Homeowners in earthquake-prone areas, such as California, need earthquake insurance. If a major tremblor strikes and causes damage, the conventional policy required by your lender won't cover it. In California, homeowners receive a yearly offer for earthquake insurance from their primary insurer. You don't have to buy it, but if you do and your home suffers damage, it's important to file a claim quickly. Most insurance companies impose a one-year time limit on claims.
When you take out an earthquake insurance policy, it's important to understand what it covers. A basic policy won't cover loss of items in the home or anything outside it. For that type of coverage, you have to pay extra. If you're willing to pay a bit more, you can buy a loss-of-use policy that covers your living expenses while your house is being rebuilt. Damage assessment, demolition and rebuilding can be a lengthy process, so this type of coverage is a good deal if you can afford it.
Earthquake-prone states such as California regulate the sale of earthquake insurance and preside over claim disputes. Before you buy earthquake insurance, it's a good idea to research state regulations that may apply to you. For example, a home in poor repair may seem like an unfavorable risk, but California law requires state-approved insurers to cover it anyway. That's good to know if your application for insurance gets turned down.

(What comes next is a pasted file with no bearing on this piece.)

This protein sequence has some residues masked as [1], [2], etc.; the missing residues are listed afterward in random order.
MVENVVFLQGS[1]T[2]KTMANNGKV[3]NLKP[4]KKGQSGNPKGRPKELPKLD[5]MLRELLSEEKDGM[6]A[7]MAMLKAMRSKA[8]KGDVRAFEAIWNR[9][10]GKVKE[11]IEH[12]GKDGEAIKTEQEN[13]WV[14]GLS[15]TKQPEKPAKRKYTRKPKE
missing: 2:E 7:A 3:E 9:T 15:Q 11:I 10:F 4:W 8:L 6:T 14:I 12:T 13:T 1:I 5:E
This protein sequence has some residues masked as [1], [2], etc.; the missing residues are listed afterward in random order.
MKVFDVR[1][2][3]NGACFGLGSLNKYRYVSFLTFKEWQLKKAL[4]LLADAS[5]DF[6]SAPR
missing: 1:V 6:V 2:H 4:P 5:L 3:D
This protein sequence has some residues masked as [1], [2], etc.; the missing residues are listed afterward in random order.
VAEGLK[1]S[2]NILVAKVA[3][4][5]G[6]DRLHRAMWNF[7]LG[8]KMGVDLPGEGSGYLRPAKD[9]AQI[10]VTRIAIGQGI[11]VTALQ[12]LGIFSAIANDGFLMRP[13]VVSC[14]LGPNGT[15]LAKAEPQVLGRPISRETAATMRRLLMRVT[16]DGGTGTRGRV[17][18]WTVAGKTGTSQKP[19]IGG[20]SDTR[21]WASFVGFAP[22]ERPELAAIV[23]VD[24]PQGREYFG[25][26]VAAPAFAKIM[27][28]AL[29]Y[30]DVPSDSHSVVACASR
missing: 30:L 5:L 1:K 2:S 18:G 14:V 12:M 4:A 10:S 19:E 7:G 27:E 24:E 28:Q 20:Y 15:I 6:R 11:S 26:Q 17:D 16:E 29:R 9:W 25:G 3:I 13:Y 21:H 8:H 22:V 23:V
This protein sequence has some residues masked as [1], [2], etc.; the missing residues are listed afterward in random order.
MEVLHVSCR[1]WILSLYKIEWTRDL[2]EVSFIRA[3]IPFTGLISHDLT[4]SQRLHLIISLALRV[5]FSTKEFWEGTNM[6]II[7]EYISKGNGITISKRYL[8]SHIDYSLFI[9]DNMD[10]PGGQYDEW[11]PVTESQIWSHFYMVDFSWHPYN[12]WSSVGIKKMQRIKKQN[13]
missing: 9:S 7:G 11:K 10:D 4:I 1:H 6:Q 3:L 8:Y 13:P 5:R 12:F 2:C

Cost and Coverage of Earthquake Insurance
Even if providers can't refuse to sell you earthquake insurance, they can, and do, adjust the premium costs. Here are some factors they consider:
- Geologic region: Earthquake insurance costs more for properties located near a seismic fault line than it does for those situated securely on terra firma. Earthquake insurance is cheap in Illinois or Georgia, where the risks are minimal, and much more expensive in Californa and Alaska.
- Age, condition and size of the house: A homeowner with a single-family home in good condition will pay less than one with the same type of house in poor repair or a large house with multiple stories.
- Earthquake retrofitting: Insurers offer reduced rates for homes that have braced foundations, plywood shear walls, strapping for water heaters and other improvements that reduce the likelihood of major damage.
- The foundation and topography of the land: Post-and-pier foundations are more expensive to insure than concrete slabs. Similarly, it costs more to insure a house on a slope than one on flat ground.
The level of coverage also affects premium prices. In California, the coverage levels are A, C and D. While these apply only to California policies, they are also relevant in other states.
- Level A covers the home itself, up to the limit specified in the policy.
- Level C covers personal items, such as appliances and valuables. The typical limit for this coverage is $200,000.
- Level D covers additional loss-of-use living expenses incurred while waiting for the home to be restored to habitability. The typical limit is $100,000.
Watch those deductibles. Choosing a policy with a high deductible may lower the cost of the premium, but it can also significantly lower the amount of the settlement. Deductibles typically range from 5 to 25 percent. When a claim is finalized, the deductible comes off the settlement amount. You don't have to pay it out of pocket, but the payout may not fully compensate for your expenses.